Kurtzman ’95 Re-Imagines Star Trek for a New Generation

From left, Anton Yelchin as Chekov, Chris Pine as Kirk, Simon Pegg as Scotty, Karl Urban as McCoy, John Cho as Sulu and Zoë Saldana as Uhura. (Photo courtesy of Paramount Pictures.)

From left, Anton Yelchin as Chekov, Chris Pine as Kirk, Simon Pegg as Scotty, Karl Urban as McCoy, John Cho as Sulu and Zoë Saldana as Uhura. (Photo courtesy of Paramount Pictures.)

Alex Kurtzman ’95 and Roberto Orci are the screenwriters for a new version of Star Trek, directed by J. J. Abrams, which premieres in the theaters May 8. The eagerly awaited movie has already received a large amount of advance publicity in the media, everywhere from Entertainment Weekly to the Wall Street Journal to sci-fi web sites, and advance word has been positive.

The New York Times devoted a feature by Dave Itzkoff on April 26 on the upcoming film. The new version delves into the series’ mythology and takes the viewer to the origins of James Kirk and Spock as young men and the beginning of the U. S. S. Enterprise.

According to the Times: “For the ‘Trek” faithful there are plenty of nods to past television episodes and movies, familiar catchphrases and Kirk’s notorious solution to a supposedly unwinnable mission simulation. But there is also a conscious effort to inscribe this “Trek” in the storytelling traditions popularized by Joseph Campbell, in which heroes must suffer loss and abandonment before they rise to the occasion.”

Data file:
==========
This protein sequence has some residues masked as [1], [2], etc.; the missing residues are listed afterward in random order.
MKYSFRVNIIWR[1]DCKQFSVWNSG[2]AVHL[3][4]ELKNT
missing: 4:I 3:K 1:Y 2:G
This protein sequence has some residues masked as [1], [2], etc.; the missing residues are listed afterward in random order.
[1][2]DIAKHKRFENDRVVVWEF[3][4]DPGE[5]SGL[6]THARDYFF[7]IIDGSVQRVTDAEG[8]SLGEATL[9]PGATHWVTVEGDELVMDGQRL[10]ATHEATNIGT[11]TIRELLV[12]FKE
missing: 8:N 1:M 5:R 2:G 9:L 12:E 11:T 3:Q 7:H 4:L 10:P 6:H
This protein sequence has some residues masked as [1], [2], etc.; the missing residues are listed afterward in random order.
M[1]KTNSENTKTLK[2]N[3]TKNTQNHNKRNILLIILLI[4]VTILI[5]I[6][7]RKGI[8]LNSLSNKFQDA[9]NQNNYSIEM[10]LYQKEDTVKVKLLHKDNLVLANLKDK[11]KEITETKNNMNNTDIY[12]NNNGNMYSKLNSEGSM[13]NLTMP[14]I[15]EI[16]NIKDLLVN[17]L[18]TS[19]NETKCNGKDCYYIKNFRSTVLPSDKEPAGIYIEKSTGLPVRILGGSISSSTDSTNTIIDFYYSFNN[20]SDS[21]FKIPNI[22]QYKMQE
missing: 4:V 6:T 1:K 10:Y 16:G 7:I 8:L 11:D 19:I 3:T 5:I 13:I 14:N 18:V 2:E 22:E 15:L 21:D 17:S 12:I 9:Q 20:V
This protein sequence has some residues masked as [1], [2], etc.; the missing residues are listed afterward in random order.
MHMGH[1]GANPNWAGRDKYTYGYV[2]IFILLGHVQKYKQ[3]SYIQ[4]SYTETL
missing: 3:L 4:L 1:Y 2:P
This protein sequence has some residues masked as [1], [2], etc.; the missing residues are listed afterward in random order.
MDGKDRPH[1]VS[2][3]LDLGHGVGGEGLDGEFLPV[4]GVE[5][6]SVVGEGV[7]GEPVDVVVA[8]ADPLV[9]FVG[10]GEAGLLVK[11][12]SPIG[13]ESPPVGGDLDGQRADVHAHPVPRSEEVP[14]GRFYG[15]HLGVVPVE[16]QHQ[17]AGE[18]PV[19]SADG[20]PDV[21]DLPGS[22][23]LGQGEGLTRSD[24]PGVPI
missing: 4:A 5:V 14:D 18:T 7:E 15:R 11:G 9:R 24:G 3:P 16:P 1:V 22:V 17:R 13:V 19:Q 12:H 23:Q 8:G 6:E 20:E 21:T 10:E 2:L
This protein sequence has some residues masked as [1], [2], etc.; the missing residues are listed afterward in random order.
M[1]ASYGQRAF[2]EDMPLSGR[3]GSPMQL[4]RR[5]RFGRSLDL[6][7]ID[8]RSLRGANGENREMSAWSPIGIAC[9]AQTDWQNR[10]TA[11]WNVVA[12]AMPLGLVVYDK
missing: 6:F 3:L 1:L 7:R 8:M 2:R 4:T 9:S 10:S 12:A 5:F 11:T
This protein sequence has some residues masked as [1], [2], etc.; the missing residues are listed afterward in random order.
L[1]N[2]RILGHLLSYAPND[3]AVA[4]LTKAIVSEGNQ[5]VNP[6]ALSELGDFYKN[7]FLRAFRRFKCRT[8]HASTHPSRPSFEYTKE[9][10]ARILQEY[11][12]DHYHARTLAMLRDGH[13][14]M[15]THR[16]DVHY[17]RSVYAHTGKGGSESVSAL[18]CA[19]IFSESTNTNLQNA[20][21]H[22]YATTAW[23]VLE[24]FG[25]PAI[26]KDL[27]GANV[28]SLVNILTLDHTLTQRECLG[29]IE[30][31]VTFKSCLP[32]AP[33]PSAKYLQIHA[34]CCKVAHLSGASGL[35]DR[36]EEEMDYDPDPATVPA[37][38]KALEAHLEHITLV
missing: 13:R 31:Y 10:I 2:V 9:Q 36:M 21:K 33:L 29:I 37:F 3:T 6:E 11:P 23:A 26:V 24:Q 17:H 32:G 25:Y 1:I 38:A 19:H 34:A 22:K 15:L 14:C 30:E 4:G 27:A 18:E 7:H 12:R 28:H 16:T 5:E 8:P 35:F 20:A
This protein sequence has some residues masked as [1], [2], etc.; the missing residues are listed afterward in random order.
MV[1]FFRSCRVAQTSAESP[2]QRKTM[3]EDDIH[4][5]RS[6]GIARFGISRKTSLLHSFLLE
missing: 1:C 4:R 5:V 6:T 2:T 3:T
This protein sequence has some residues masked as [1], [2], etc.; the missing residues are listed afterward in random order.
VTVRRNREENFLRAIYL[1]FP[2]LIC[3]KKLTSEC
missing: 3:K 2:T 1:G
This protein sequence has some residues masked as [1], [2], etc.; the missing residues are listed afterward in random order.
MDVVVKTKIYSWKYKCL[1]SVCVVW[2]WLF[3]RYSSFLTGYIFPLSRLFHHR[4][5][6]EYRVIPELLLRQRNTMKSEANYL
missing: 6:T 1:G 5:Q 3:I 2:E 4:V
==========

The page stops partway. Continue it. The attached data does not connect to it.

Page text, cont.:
In a recent review in Variety, Todd McCarthy says that “the new and improved Star Trek will transport fans to sci-fi nirvana.” He adds that the film “rockets along like a beautifully engineered vehicle you can’t help but admire for its design and performance. It shifts gears often but always smoothly, and accelerates again and yet again when you suspect it might be tempted to ease up for good.”

David Low

David Low '76 writes about arts and culture for the Wesleyan magazine and Wesleyan Connection. He is associate director of publications in the Office of University Communications. He is also a published fiction writer. E-mail: dlow@wesleyan.edu 

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